Considered to be the world’s first “Selfie” movie, #STARVECROW is also the first Hypereal film. There’s no director of photography or film crew, no production designer, no set builder, no special effects and no elaborate post-production. What you see is what you get. The focus is on “real life” acting and story-telling.
After a long trawl through the web, we’ve pulled together a list of all the top film schools worldwide. There’s a lot of discussion and focus on US film schools in the online world, which you should expect, after all, the US represents a huge slice of commercially successful, globally distributed TV and film production. But for all the justifiable focus on US film schools, there’s a growing acknowledgement of the quality of education world-wide. Here’s a few of the most notable institutions around the world…
Brightest light of American filmmaking is probably the American Film Institute (Los Angeles). It’s pumping out graduates who are described as “Worthy to watch” at a rate of about 260 per year. 37 alumni have received Oscar nominations in the past decade alone. An additional 118 have participated in award-winning TV and cinema projects ranging from Boyhood to Mad Men. Also worthy of note are the more specialised courses, like the Art Center College of Design (Pasadena, CA) a private college with a focus on conceptual design. Its list of celebrated alumni includes director Zack Snyder, and designers Ralph McQuarrie (“Star Wars”) and Syd Mead (“Blade Runner”).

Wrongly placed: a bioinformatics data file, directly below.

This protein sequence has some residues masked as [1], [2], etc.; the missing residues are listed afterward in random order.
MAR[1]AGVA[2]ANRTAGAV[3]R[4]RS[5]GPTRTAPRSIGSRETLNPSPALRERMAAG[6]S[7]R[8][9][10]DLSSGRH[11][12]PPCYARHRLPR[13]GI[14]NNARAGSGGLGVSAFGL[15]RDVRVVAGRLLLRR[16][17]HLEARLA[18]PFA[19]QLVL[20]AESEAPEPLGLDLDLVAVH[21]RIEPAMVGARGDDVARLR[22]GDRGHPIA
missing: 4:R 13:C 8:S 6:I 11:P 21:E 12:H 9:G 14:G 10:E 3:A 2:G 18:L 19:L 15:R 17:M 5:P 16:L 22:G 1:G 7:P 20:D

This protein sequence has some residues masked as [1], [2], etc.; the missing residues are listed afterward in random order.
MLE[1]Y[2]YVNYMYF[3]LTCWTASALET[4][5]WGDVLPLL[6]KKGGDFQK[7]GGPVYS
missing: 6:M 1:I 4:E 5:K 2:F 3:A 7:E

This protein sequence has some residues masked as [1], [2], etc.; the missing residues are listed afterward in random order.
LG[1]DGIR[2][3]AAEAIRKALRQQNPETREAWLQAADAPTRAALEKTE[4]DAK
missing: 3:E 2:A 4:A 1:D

On the other side of the country, Sarah Lawrence College (Yonkers, N.Y.) boasts a stellar reputation in recent years, with notable graduates including J.J. Abrams, Peter Gould (Better Call Saul), Joan Micklin Silver and producer Amy Robinson. It’s possibly even challenging the former biggest East Coast hit factory the New York University Tisch School of the Arts with a prestigious roster of alumni such as Martin Scorsese, Spike Lee, Joel Coen and Ang Lee.
But of course, it’s not all about cinema these days. In the multimedia, multichannel world it’s important to note the likes of more TV and CGI focused courses too. Northwestern University’s multidisciplinary arts education has produced major figures in nearly every aspect of film and television production, from three-time Oscar-nominated writer John Logan and Emmy-winning actress Julia Louis-Dreyfus to DC Comics TV hits producer Greg Berlanti and such acclaimed producers as Sherry Lansing, Jason Winer and Ken Kamins. Also highly rated is Ringling College of Art and Design (Fla) which has become a talent pool for studios seeking up-and-coming computer animators and designers. Ringling alumni captured Oscars for both animated feature Big Hero 6 and short Feast at the 2015 ceremony, and students have won 11 of the past 13 student Academy Awards.